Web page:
Susan J. Curry, PhD; David C. Grossman, MD, MPH; Evelyn P. Whitlock, MD, MPH; Adelita Cantu, PhD, RN
Financial Support: The USPSTF is an independent, voluntary body. The U.S. Congress mandates that the Agency for Healthcare Research and Quality support the operations of the USPSTF.
Potential Conflicts of Interest: Disclosures can be viewed at www.acponline.org/authors/icmje/ConflictOfInterestForms.do?msNum=M13-2128.
Requests for Single Reprints: Susan J. Curry, PhD, College of Public Health, University of Iowa, 105 River Street, S153A CPHB, Iowa City, IA 52242; e-mail, Suefirstname.lastname@example.org.
Current Author Addresses: Dr. Curry: College of Public Health, University of Iowa, 105 River Street, S153A CPHB, Iowa City, IA 52242.
Dr. Grossman: Group Health Cooperative, Group Health Research Institute, Metropolitan Park East Building, 1730 Minor Avenue, Suite 1600, Seattle, WA 98101.
Dr. Whitlock: Kaiser Permanente Research Affiliates Evidence-based Practice Center, Center for Health Research, Kaiser Permanente Northwest, 3800 North Interstate Avenue, Portland, OR 97227.
Dr. Cantu: University of Texas Health Science Center at San Antonio, 7730 Floyd Curl Drive, San Antonio, TX 78228.
Author Contributions: Conception and design: S.J. Curry, D.C. Grossman, E.P. Whitlock.
Drafting of the article: S.J. Curry, D.C. Grossman, E.P. Whitlock, A. Cantu.
Critical revision of the article for important intellectual content: S.J. Curry, D.C. Grossman, E.P. Whitlock.
Final approval of the article: S.J. Curry, D.C. Grossman, E.P. Whitlock.
Collection and assembly of data: D.C. Grossman, E.P. Whitlock.
The U.S. Preventive Services Task Force (USPSTF) makes recommendations on which preventive services to routinely incorporate into primary care for specific populations. Behavioral counseling interventions are preventive services designed to help persons engage in healthy behaviors and limit unhealthy ones. The USPSTF's evaluation of behavioral counseling interventions asks 2 primary questions: Do interventions in the clinical setting influence persons to change their behavior, and does changing health behavior improve health outcomes with minimal harms?
This article discusses challenges encountered by the USPSTF in aggregating the behavioral counseling intervention literature to develop guidelines. The challenges relate broadly to study populations, intervention protocols, assessment of outcomes, and linking behavior changes to health outcomes. Recommendations to address these challenges include use of the PRECIS (Pragmatic-Explanatory Continuum Indicator Summary) tool as a guide for the development of feasible, replicable, and generalizable behavioral counseling interventions; improved reporting of study methods and results; consensus measures for key behavioral outcomes; and use of existing data sets to link behavior change and clinical outcomes.
Analytic framework for behavioral counseling interventions.
Key questions: 1. Do changes in patients’ health behavior improve health or reduce risk factors? 2. What is the relationship between duration of health behavior change and health improvement (i.e., minimum duration, minimum level of change, and change–response relationship)? 3. What are the adverse effects of health behavior change? 4. Does health behavior change produce other positive outcomes (e.g., patient satisfaction, changes in other health care behaviors, improved function, and decreased use of health care resources)? 5. Is risk factor reduction or measured health improvement associated with reduced morbidity or mortality? 6. Is sustained health behavior change related directly to reduced morbidity or mortality? 7. Are behavioral counseling interventions in clinical care related directly to improved health or risk factor reduction? 8. Are behavioral counseling interventions in clinical care related directly to reduced morbidity or mortality? (Reproduced with permission of Elsevier from the American Journal of Preventive Medicine. 2002;22:267-84.)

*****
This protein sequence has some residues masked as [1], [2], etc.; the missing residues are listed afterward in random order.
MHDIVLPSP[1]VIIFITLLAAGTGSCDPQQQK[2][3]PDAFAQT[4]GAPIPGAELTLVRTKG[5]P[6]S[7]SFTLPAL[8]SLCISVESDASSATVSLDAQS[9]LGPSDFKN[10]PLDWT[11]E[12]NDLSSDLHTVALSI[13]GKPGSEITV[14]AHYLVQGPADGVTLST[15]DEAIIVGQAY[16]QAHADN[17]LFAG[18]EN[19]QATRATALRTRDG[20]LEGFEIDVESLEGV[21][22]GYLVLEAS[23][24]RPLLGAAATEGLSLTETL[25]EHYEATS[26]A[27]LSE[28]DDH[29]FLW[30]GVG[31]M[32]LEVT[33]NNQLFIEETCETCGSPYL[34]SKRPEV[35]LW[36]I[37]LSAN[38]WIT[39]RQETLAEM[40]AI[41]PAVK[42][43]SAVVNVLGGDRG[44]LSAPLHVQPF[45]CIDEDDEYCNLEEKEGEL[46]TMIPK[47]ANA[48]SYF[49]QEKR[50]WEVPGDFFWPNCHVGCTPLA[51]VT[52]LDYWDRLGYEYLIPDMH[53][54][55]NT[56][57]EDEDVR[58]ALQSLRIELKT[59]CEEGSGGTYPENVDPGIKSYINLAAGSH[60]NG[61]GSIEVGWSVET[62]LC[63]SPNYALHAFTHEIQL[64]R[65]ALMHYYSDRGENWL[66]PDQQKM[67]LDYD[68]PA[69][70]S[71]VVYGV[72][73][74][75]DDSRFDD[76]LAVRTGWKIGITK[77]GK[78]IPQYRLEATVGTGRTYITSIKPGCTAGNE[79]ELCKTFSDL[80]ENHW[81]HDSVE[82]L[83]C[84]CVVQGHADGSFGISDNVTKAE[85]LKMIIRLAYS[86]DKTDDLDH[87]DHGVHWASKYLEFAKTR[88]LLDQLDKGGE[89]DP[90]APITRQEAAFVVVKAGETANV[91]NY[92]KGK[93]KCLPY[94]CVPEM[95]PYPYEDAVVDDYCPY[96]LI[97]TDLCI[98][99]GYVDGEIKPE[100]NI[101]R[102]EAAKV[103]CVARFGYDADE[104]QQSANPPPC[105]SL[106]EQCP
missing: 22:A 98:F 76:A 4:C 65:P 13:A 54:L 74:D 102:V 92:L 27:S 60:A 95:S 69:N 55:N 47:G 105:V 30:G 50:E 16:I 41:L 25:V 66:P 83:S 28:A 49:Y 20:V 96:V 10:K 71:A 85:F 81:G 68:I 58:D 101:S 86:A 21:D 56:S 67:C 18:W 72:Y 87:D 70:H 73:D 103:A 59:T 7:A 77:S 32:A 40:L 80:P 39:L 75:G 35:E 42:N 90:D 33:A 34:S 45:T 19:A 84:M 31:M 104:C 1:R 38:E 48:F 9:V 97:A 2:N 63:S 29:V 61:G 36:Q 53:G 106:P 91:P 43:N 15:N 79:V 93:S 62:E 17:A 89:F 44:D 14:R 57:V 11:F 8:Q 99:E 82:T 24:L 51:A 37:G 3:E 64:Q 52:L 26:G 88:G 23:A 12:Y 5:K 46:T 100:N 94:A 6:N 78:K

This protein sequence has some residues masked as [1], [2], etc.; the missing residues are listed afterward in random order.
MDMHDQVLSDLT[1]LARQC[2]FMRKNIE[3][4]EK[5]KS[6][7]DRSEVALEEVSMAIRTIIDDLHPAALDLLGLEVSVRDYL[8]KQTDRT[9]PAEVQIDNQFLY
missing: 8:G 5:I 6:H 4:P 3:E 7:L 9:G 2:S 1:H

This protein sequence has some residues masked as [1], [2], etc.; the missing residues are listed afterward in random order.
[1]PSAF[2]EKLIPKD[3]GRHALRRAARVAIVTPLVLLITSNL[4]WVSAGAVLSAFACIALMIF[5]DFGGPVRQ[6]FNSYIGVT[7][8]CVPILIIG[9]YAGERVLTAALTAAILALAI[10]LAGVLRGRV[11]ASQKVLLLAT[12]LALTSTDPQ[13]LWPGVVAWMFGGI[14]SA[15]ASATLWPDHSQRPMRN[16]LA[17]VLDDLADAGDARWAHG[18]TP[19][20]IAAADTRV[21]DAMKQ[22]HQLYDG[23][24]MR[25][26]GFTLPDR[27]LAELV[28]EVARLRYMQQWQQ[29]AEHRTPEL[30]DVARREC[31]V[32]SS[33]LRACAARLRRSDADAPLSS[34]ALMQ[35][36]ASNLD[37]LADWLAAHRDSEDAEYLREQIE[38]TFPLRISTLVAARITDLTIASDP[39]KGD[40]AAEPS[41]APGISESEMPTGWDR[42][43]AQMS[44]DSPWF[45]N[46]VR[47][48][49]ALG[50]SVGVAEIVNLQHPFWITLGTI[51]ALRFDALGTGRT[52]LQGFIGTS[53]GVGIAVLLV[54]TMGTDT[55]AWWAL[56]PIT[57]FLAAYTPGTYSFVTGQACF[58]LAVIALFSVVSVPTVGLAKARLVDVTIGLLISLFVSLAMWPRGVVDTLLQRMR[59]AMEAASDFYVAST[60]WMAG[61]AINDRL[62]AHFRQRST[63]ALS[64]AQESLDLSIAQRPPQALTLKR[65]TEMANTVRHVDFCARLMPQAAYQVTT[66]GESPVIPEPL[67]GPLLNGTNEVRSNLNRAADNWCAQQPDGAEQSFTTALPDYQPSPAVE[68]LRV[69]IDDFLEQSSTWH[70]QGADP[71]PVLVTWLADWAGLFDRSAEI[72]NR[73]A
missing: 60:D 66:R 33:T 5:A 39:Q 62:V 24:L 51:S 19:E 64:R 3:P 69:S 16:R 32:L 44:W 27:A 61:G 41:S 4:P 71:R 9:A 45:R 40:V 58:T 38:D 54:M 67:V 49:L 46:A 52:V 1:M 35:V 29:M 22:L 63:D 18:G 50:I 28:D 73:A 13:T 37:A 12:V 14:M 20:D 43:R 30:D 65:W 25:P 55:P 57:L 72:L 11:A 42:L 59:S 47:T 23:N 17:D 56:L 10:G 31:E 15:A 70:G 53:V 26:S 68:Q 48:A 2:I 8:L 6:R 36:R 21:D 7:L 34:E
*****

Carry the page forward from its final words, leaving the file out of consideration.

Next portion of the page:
Pragmatic-Explanatory Continuum Indicator Summary wheel.
E = explanatory. (Reproduced with permission of Elsevier from the Journal of Clinical Epidemiology. 2009;62:464-75.)
Table. Possible Definitions of Intensity for Primary Care–Feasible and Primary Care–Referable Interventions
The In the Clinic® slide sets are owned and copyrighted by the American College of Physicians (ACP). All text, graphics, trademarks, and other intellectual property incorporated into the slide sets remain the sole and exclusive property of the ACP. The slide sets may be used only by the person who downloads or purchases them and only for the purpose of presenting them during not-for-profit educational activities. Users may incorporate the entire slide set or selected individual slides into their own teaching presentations but may not alter the content of the slides in any way or remove the ACP copyright notice. Users may make print copies for use as hand-outs for the audience the user is personally addressing but may not otherwise reproduce or distribute the slides by any means or media, including but not limited to sending them as e-mail attachments, posting them on Internet or Intranet sites, publishing them in meeting proceedings, or making them available for sale or distribution in any unauthorized form, without the express written permission of the ACP. Unauthorized use of the In the Clinic slide sets will constitute copyright infringement.
Curry SJ, Grossman DC, Whitlock EP, et al. Behavioral Counseling Research and Evidence-Based Practice Recommendations: U.S. Preventive Services Task Force Perspectives. Ann Intern Med. 2014;160:407–413. doi: https://doi.org/10.7326/M13-2128
Download citation file:
Published: Ann Intern Med. 2014;160(6):407-413.
Research and Reporting Methods.
Results provided by:
Copyright © 2019 American College of Physicians. All Rights Reserved.
Print ISSN: 0003-4819 | Online ISSN: 1539-3704
Conditions of Use